Factbox: Why Mali is in turmoil again
(Reuters) - Military officers took charge in Mali on Wednesday after detaining President Ibrahim Boubacar Keita at gunpoint a day earlier and forcing him to resign and dissolve parliament. The coup followed mass protests that began in June calling on Keita to resign over what opponents said were his failures to restore security and address corruption
(Reuters) - Military officers took charge in Mali on Wednesday after detaining President Ibrahim Boubacar Keita at gunpoint a day earlier and forcing him to resign and dissolve parliament.
The coup followed mass protests that began in June calling on Keita to resign over what opponents said were his failures to restore security and address corruption. Following are details on the origins of the crisis and the risks it poses to the region.
WHAT CAUSED THE PROTESTS?
1. Disputed elections
Political tension has been simmering since Keita won reelection in August 2018 in a poll that opposition parties said was marred by irregularities.
Keita's government pushed ahead with a legislative election in March despite the coronavirus outbreak, increasing jihadi attacks and the kidnapping by unidentified gunmen of Mali's main opposition leader, Soumaila Cisse. He has not been heard of since.
Protesters were angry about a decision by the constitutional court to overturn 31 of the results, handing Keita's party 10 more parliamentary seats and making it the largest bloc.
2. Islamist violence
Mali has struggled to regain stability since 2012, when ethnic Tuareg rebels and loosely aligned jihadists seized the northern two-thirds of the country, leading former colonial power France to intervene to temporarily beat them back.
Attacks have increased in recent months, as militants seek to extend their reach, stocking ethnic tensions around central Mali.
Keita's opponents accused his government of cronyism, pointing to the influence of his son Karim Keita, who stepped down from the powerful position of chairman of parliament's defense and security committee in July. The government denied the accusations.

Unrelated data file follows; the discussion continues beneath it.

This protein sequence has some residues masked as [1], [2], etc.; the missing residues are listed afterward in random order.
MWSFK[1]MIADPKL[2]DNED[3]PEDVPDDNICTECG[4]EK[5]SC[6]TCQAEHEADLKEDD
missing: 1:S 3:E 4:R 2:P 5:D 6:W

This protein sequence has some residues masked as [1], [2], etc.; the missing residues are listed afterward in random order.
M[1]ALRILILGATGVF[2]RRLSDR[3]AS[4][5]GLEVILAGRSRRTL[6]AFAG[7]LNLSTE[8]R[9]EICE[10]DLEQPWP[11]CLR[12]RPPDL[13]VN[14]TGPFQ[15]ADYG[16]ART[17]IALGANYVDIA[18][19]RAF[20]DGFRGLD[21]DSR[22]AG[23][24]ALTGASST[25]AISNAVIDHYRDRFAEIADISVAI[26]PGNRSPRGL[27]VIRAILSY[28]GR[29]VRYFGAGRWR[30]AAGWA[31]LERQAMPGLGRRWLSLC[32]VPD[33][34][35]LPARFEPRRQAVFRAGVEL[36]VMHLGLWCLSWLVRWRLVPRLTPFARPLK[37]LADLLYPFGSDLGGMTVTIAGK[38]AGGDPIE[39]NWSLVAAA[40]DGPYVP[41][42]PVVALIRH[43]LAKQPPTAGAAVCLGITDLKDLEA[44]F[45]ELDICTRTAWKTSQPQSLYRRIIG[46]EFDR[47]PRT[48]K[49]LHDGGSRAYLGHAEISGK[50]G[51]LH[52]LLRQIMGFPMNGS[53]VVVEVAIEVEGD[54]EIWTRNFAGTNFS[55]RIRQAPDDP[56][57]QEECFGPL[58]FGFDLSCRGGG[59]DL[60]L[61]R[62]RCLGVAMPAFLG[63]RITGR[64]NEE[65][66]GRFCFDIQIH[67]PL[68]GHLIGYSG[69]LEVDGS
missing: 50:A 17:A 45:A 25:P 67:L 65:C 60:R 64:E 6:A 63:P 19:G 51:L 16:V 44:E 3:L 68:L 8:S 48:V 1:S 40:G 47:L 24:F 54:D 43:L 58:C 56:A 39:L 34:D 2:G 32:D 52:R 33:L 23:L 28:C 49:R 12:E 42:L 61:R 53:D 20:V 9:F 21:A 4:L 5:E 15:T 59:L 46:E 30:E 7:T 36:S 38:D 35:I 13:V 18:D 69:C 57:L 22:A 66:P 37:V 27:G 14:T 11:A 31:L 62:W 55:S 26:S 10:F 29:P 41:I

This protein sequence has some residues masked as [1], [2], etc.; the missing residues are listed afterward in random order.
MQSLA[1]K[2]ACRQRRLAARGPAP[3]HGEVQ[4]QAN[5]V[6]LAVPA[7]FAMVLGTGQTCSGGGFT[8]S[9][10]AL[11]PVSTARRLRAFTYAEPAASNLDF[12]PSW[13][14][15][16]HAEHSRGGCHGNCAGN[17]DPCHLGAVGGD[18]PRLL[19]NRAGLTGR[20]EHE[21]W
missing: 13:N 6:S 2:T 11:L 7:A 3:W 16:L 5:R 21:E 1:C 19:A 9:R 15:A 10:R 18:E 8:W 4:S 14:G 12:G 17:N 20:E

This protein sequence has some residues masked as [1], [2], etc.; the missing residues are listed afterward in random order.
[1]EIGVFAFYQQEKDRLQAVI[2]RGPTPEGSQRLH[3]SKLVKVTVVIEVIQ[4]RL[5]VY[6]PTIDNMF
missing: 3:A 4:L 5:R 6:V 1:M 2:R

4. Economic hardship
Mali's economy, which depends on gold and cotton, has been hard-hit by the insurgency and COVID-19 pandemic. Striking teachers joined a protest in June to press demands for promised salary increases.
WHY ARE MALI'S NEIGHBOURS AND ALLIES WORRIED?
1. Regional stability
Groups linked to al Qaeda and Islamic State have used Mali as a launchpad for attacks in neighbouring countries, including Niger and Burkina Faso.
International powers fear the crisis could undermine multi-billion-dollar efforts spearheaded by France to contain the militants.
European leaders worry that prolonged instability in Mali could see more people displaced, fuelling another wave of migration to their shores.
(Compiled by Bate Felix; editing by Philippa Fletcher and Nick Tattersall)
This story has not been edited by Firstpost staff and is generated by auto-feed.
ATHENS (Reuters) - Greek police used teargas and water cannon to disperse people who had gathered in central Athens on Saturday to protest against mandatory COVID-19 vaccinations. More than 4,000 people rallied outside the Greek parliament for a third time this month to oppose mandatory inoculations for some workers, such as healthcare and nursing staff.
ISTANBUL (Reuters) - Two Turkish soldiers were killed and two were wounded in an attack on their armoured vehicle in northern Syria, and Turkish forces immediately launched retaliatory fire, Turkey's defence ministry said on Saturday. "Our punitive fire against terrorist positions is continuing," the statement on Twitter on said. It did not specify where the attack occurred, but media reports said it was in the al-Bab area.
By Marcelo Rochabrun SAO PAULO (Reuters) - Protesters took to the streets in several Brazilian cities on Saturday to demand the impeachment of far-right President Jair Bolsonaro, whose popularity has fallen in recent weeks amid corruption scandals against the backdrop of the pandemic. This week, news broke that Brazil's defense ministry told congressional leadership that next year's elections would not take place without amending the country's electronic voting system to include a paper trail of each vote. Bolsonaro has suggested several times without evidence that the current system is prone to fraud, allegations that Brazil's government has denied